Thursday, February 4, 2010

#Revelation 2: #Christ Wants Both #Love And Doctrinal #Purity

2. The things which are (2-3) 
     A. Letter to the church of Ephesus (v 1-7) 

In each letter to the churches, we find a pattern. The Lord begins with a statement about who He is, praises the church for what it is doing right, complains about what is wrong, corrects them, then gives a promise. 

These letters were written to literal, historical churches by the names mentioned. However, they also apply to the true church of all ages. The end of each letter states "let him hear what the Spirit says to the churches". 

The Lord begins His message to the Ephesians by stating He is the one who holds the seven stars in His hand (the word angel means "messenger", and probably refers to the pastor of the churches). He also describes Himself as the one who walks in the midst of the seven lampstands. As a lampstand gives light, so the churches are a testimony of light in the world. Christ's walking among them shows He is the minister of the lampstands, and can either set them up or take them down as a light bearing testimony. 

Christ commends the Ephesians for their good works and doctrinal purity. They would not tolerate false teaching (such as that of the Nicolaitans, whose name means "to conquer or rule the people"), and endured for the sake of Christ's name. However, the Lord complains that they have left their first love. 

In the epistle to the Ephesians, Paul praised them for love they showed toward one another. Here, Christ warns them to remember from where they have fallen, to repent, and to return to their former deeds of love. Doctrinal purity is worthy of praise, but a church should also bear the fruit of love. 

This letter concludes with the promise, for all christians (cf. "let him hear what the Spirit says to the churches..."), that the one who overcomes (which is true of all christians), Christ will grant to eat of the tree of life. 

B. Letter to the church of Smyrna (v 8-11) 

Here, Christ introduces Himself as the "first and the last, who was dead, and has come to life". As such, the Lord can relate to a church which is going through a time of suffering, and offer the hope of victory. 

Christ knows the tribulation and poverty of the church in Smyrna. Even so, He says they are "rich". Evidently, they were persecuted by "those who say they are Jews and are not, but are a synagogue of Satan". Some of them would be cast into prison, but the Lord exhorts them to remain faithful to the point of death, by promising those who do a crown of life. The letter further encourages with a general promise that Christians will not be hurt by the second death, which is eternal separation from God in the lake of fire. 

C. Letter to the church of Pergamum (v12-17)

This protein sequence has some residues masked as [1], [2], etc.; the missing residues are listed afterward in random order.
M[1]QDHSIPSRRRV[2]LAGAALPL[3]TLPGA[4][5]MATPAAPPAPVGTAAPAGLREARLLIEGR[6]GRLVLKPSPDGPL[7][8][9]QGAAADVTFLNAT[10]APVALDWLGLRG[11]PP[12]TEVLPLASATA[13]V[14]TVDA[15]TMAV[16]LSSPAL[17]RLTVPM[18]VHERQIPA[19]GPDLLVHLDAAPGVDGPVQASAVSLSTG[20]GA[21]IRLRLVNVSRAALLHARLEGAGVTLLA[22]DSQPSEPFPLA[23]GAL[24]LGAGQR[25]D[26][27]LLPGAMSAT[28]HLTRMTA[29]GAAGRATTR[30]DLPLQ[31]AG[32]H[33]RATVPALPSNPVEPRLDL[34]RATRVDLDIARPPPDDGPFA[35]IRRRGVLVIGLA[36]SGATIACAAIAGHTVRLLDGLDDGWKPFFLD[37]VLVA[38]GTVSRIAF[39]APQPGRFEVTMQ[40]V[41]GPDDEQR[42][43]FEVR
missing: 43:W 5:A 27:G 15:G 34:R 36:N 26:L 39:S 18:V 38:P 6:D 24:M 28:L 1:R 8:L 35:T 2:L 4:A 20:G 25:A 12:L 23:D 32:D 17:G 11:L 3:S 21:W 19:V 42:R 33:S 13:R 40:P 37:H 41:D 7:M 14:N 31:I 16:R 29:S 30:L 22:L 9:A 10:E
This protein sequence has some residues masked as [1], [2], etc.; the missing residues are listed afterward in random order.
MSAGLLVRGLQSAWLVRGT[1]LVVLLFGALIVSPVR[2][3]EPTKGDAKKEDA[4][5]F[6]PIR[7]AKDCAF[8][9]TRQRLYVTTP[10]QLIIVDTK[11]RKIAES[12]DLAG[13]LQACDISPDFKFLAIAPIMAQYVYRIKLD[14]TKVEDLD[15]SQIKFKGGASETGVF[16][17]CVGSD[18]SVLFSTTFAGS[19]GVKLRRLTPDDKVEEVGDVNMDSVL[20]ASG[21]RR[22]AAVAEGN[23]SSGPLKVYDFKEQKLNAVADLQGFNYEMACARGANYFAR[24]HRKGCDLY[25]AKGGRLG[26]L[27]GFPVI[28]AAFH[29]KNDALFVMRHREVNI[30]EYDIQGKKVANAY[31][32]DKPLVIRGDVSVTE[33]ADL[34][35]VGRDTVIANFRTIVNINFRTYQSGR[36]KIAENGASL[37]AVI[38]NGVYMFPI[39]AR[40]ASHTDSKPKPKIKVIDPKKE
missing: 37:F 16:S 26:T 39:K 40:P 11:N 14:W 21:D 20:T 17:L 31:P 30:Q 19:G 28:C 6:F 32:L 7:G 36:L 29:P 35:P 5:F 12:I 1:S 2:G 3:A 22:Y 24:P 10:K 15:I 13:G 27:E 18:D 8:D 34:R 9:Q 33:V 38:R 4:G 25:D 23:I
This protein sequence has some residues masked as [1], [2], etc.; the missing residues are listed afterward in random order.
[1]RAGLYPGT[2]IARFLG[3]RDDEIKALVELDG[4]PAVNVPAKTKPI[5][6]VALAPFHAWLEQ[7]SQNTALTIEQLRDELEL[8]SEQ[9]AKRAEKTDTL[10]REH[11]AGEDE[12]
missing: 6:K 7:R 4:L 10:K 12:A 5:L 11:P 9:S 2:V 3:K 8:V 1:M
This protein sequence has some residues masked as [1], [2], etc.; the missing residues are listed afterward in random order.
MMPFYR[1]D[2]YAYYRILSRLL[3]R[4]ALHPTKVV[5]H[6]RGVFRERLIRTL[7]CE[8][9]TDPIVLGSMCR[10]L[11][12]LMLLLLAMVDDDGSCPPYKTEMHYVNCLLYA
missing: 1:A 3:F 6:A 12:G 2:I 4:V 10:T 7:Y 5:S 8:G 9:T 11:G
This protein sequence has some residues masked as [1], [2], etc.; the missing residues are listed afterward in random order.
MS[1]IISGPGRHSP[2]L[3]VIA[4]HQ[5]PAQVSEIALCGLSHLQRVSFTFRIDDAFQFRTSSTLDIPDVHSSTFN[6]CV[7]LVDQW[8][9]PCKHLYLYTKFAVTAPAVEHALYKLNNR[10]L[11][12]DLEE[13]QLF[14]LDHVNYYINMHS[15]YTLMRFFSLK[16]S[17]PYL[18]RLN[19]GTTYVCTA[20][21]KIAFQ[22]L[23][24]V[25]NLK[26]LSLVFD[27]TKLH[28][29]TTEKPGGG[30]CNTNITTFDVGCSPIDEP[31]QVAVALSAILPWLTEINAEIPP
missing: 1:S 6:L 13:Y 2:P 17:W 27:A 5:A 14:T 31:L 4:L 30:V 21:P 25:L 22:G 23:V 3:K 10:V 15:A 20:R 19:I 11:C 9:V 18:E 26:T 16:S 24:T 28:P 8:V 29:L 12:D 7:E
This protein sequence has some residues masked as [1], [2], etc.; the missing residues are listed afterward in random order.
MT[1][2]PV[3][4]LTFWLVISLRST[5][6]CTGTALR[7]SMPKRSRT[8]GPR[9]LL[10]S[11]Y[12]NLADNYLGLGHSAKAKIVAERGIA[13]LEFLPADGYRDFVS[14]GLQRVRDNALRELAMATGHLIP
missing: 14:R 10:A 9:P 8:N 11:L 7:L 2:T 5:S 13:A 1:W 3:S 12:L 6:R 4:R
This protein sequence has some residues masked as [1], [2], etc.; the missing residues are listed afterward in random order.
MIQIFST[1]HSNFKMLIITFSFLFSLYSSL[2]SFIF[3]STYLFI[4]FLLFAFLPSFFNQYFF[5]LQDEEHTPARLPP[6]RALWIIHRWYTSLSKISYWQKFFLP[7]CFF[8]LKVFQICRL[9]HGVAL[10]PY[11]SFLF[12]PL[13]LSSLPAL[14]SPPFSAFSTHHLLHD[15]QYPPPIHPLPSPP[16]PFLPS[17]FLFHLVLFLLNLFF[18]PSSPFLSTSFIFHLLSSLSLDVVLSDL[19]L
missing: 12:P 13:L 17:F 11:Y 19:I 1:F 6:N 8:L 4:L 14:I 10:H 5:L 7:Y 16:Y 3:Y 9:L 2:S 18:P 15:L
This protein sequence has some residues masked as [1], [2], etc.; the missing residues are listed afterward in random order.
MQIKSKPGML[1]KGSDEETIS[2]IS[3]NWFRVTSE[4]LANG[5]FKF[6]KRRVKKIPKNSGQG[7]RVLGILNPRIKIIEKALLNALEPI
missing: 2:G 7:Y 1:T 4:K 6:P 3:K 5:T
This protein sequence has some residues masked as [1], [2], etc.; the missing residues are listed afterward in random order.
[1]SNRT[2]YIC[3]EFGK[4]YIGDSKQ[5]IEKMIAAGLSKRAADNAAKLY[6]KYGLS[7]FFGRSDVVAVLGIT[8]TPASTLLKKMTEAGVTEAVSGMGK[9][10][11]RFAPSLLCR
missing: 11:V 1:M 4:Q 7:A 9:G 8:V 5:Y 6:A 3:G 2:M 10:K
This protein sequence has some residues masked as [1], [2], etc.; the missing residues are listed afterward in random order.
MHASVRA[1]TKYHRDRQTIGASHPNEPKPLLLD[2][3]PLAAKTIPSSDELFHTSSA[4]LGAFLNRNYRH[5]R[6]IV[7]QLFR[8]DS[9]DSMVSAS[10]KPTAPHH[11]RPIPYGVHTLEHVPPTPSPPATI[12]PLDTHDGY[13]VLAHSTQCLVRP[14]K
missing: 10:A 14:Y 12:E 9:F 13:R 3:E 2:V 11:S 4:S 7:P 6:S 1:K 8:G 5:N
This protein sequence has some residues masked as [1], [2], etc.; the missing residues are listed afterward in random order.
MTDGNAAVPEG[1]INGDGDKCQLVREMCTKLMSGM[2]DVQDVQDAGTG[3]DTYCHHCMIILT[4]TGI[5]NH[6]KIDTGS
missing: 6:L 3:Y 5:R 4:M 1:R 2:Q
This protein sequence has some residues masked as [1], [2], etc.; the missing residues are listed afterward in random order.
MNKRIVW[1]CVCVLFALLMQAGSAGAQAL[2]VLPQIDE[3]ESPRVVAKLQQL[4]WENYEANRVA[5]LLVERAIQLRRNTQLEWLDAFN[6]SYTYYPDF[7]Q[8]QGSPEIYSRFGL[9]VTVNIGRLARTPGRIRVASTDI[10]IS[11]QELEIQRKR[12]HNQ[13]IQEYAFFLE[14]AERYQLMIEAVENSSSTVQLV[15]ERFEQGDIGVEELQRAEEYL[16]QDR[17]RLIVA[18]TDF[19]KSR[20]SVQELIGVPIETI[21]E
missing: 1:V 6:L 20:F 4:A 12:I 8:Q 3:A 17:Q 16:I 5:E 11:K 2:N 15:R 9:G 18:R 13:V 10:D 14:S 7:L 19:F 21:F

The Lord shows Himself as the "One who has the sharp two-edged sword". 1:16 says this sword is in His mouth. This probably represents the Word of God, which is "sharper than any two-edged sword" (Heb. 4:12), and which "discerns between the thoughts and intentions of the heart". 

Christ commends the church of Pergamum for holding fast His name in such a wicked place, and for even doing this to the point of death in the case of Antipas. He complains, however, that they have some who hold the teaching of the Nicolaitans, and likens the doctrine of this group to that of Balaam. 

Balaam (Numbers 22-25) was a true prophet who decided to work for Balak, a king who paid him to curse God's people. Although God prevented Balaam from cursing Israel, Balaam did offer some advise which injured the Jews. He counseled Balak to make friends with Israel by inviting them to intermarry, and worship and feast at pagan altars. 24,000 people died as a result of this compromise (Numbers 25:1-9). 

Thus, Christ seems to warn us to avoid committing spiritual adultery with the world in order to gain money. He corrects the church by telling them to repent of this greedy, adulterous compromise. As motivation, He warns that if they don't repent, He'll make war against them with the sword of His mouth, and promises all true Christians hidden manna (may refer to Christ as the source of spiritual nourishment, as opposed to the food gained by feasting with the compromise of idolatry-- cf. Israel with Balaak), a white stone, and a new name (cf. 3:12). 

D. Letter to the church of Thyatira (v 18-29) 

To this church, Christ declares Himself "The Son of God, who has eyes like a flame of fire,...and feet...like burnished bronze". This seems to picture His role as a divine, righteous judge. 

The Lord commends Thyatira for their deeds, love, faith, service, perseverance, and the growth of their deeds. He complains, though, that they tolerate a false teacher who promotes immorality. 

He warns, those who commit adultery with the false teacher, that He will cast them into a bed of sickness if they do not repent. To those who have not tolerated the false teacher, He exhorts to hold fast that which they have. He concludes with the promise, to believers, of authority to rule over the nations, and of a "morning star" (a title given to Christ--Rev. 22:15). 

It is interesting to see the contrast between the church of Ephesus and Thyatira. Ephesus remained doctrinally pure, but lacked love. Thyatira had love, but lacked doctrinal purity. This shows us we need both doctrinal purity and love.

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